image: Louis Vuitton

image: Louis Vuitton

After spending nearly two years fighting over whether My Other Bag (“MOB”)’s canvas totes infringe Louis Vuitton’s famed trademarks and copyrights, the Los Angeles-based brand – which was handed its latest victory when the Second Circuit refused to grant Louis Vuitton’s request for a rehearing – asked the court to force Louis Vuitton to pay nearly $400,000 in legal fees and Louis Vuitton is fighting back.

In June 2014, Louis Vuitton filed suit against the small brand known for its designer bag on a canvas bag styles, which include Balenciaga, Proenza Schouler, YSL, Celine, and obviously, Louis Vuitton lookalikes. The Paris-based brand alleged that the MOB bags not only infringe its federally registered trademarks and copyrights, serve to dilute its world-famous trademarks. Yet, in each round, Louis Vuitton has lost.

But the parties’ battle is not yet over, as in January MOB asked the court to order Louis Vuitton to foot its litigation bill, including its lawyers’ fees and other costs. In its Memorandum of Law in Support of [MOB’s] Application for Award of Attorney’s Fees, MOB’s legal counsel takes one last opportunity to slam Louis Vuitton, as it – and the court – have done throughout the litigation.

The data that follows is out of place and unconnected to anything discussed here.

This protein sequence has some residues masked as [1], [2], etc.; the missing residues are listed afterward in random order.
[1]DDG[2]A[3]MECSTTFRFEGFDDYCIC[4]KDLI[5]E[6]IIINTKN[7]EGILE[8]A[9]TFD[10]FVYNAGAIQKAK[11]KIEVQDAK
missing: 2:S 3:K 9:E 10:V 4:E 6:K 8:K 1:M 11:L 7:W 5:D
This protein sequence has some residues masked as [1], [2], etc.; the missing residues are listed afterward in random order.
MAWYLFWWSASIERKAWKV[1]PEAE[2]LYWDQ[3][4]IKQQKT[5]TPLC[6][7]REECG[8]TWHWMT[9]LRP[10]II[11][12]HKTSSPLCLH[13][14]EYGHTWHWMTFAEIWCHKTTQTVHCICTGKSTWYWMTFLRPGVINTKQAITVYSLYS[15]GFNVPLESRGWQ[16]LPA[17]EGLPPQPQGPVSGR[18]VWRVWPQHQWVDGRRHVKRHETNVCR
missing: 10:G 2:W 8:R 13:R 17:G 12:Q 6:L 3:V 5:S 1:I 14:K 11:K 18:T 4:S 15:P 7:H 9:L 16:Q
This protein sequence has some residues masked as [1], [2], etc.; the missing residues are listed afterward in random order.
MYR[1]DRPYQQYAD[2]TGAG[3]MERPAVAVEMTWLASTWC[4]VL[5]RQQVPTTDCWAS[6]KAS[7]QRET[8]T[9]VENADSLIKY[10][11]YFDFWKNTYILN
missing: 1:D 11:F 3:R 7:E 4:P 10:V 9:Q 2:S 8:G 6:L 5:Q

According to MOB’s filing, “Louis Vuitton Malletier has achieved a rare position among the royalty of fashion; it is one of the world’s leading brands. And as a cultural icon, it is not surprising that Louis Vuitton is often the subject of comment, not all of it favorable … Instead of responding to its critics with noblesse oblige, it treats parody as lèse majesté. Indeed … its history of legal threats and lawsuits has earned Louis Vuitton a reputation as a trademark bully.”

Additionally, MOB called for attorney’s fees due to the “need for greater deterrent to the bringing of weak cases because ‘aggressive and bullying enforcement tactics,’” seemingly likening the Paris-based brand to a troll (which in the legal world refers to an intellectual property-holding entity that tries to make money by threatening to sue (i.e. demanding a license fee from) anyone who could arguably be said to be using them without permission (“infringing them”)).

As noted by Law360, “Louis Vuitton Malletier SA is pushing back on demands that it pay $800,000 in attorneys’ fees after unsuccessfully suing a small company over parody bags, saying it’s ‘simply incorrect’ to compare the fashion house to a patent troll,’” as the brand is merely defending its valuable intellectual property rights.

* The case is Louis Vuitton Malletier, S.A. v. My Other Bag, Inc., 1:2014-cv-03419 (SDNY).